The initial findings from the Solicitors Regulation Authority’s (SRA) ‘Question of trust’ exercise has found sharply divergent views about how to judge solicitors’ misconduct.
More than 5,000 people took part in the consultation – which aims to determine the correct baseline of solicitors’ behaviour when making regulatory decisions – through an online poll, events, Twitter and, for 34 participants, a full written response.
In his paper to this week’s SRA board meeting, chief executive Paul Philip said: “The data collected is still being analysed but so far the scenarios rated as least serious were those where there was no intention to do something wrong, such as mistakenly not paying a train fare or an administrative error meaning a practising certificate expired).
“Examples of scenarios viewed as the most serious include misusing client money or taking advantage of an elderly client.
“Interestingly, most questions had at least one person vote that it was a matter of no concern and one person that it was the most serious of behaviours. This highlights how different people’s views can be.”
Speaking afterwards to journalists, Mr Philip said that in a “handful of areas” – such as confidentiality and information security – there was a clear difference between the opinions of lawyers and of the public.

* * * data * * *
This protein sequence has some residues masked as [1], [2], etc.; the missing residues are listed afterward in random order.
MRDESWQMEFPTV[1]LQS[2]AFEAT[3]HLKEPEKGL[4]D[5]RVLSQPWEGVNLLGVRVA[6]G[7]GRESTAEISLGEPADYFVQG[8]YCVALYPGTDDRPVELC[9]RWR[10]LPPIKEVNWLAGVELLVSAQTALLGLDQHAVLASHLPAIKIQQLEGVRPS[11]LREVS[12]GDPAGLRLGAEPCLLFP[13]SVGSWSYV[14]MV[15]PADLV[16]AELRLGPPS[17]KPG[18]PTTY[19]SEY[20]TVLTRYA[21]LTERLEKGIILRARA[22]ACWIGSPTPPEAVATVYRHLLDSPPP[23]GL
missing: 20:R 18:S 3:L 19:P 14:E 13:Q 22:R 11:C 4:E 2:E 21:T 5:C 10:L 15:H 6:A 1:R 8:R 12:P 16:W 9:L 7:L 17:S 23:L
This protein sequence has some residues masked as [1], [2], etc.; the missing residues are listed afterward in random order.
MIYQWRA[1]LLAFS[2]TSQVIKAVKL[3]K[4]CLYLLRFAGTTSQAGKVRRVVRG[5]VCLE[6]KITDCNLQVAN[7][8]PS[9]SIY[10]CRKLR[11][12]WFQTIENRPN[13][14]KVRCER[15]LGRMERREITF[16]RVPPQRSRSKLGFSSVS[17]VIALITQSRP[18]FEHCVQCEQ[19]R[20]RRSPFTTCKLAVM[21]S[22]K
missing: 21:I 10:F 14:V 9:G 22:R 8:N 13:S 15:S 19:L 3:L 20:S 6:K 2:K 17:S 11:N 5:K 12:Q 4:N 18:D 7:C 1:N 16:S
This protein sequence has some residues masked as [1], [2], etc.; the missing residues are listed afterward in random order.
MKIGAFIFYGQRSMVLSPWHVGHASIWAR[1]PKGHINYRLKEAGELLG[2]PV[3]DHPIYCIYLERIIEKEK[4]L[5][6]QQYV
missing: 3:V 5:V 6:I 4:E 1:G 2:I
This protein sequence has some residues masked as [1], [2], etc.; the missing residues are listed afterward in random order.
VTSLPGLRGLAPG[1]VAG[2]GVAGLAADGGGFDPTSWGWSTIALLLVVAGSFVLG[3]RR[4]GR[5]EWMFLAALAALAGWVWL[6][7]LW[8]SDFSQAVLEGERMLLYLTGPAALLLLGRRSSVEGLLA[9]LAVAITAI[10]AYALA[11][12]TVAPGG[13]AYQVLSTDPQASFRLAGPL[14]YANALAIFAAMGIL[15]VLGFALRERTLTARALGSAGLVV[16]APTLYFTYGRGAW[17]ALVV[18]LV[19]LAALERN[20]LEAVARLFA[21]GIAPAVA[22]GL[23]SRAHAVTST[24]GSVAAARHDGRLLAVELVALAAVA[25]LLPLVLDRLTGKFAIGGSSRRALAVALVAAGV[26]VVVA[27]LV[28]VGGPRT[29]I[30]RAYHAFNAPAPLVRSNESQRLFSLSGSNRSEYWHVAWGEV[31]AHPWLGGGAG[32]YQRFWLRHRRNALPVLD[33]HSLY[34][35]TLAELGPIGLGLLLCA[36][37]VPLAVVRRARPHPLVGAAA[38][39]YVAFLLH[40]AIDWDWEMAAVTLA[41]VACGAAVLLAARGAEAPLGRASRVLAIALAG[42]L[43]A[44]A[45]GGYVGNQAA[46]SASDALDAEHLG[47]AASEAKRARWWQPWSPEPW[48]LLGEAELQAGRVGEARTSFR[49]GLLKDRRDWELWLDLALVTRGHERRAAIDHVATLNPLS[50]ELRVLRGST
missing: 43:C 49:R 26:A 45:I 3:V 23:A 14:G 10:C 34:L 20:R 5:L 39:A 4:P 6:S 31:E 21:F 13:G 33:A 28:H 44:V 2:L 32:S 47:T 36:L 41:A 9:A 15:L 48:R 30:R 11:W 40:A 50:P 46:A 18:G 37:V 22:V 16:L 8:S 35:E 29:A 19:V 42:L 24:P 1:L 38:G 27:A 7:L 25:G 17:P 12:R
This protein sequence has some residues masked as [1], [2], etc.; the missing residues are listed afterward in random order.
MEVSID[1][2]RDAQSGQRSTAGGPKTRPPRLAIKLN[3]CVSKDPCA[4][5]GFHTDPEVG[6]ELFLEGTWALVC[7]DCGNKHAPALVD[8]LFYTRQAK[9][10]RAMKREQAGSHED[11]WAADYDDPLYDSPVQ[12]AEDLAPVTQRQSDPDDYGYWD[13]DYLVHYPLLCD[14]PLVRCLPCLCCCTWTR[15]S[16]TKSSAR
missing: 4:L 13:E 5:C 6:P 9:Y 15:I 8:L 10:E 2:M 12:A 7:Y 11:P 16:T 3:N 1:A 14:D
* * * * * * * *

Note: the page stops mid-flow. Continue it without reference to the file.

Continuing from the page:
Some 19 of the 34 full consultation responses were from individuals, mainly solicitors, who “tended to be sympathetic to the position of the solicitor accused of wrong-doing”.
Mr Philip wrote in his report: “For example, an individual solicitor was more likely to say ‘no’ to questions about taking action on matters that occur in their private life but would qualify this by saying an investigation should be considered if the events had relevance to professional practice, such as financial dishonesty.
“In contrast, organisations [which responded, mainly representative bodies] were more likely to say ‘yes’ to questions about taking action on matters outside of practice, but qualify it by saying only if there was direct read across to professional life.”
In his remarks afterwards, Mr Philip acknowledged that many of these results were predictable, but it had been a valuable engagement exercise which had given both the profession and the public a “genuine voice”.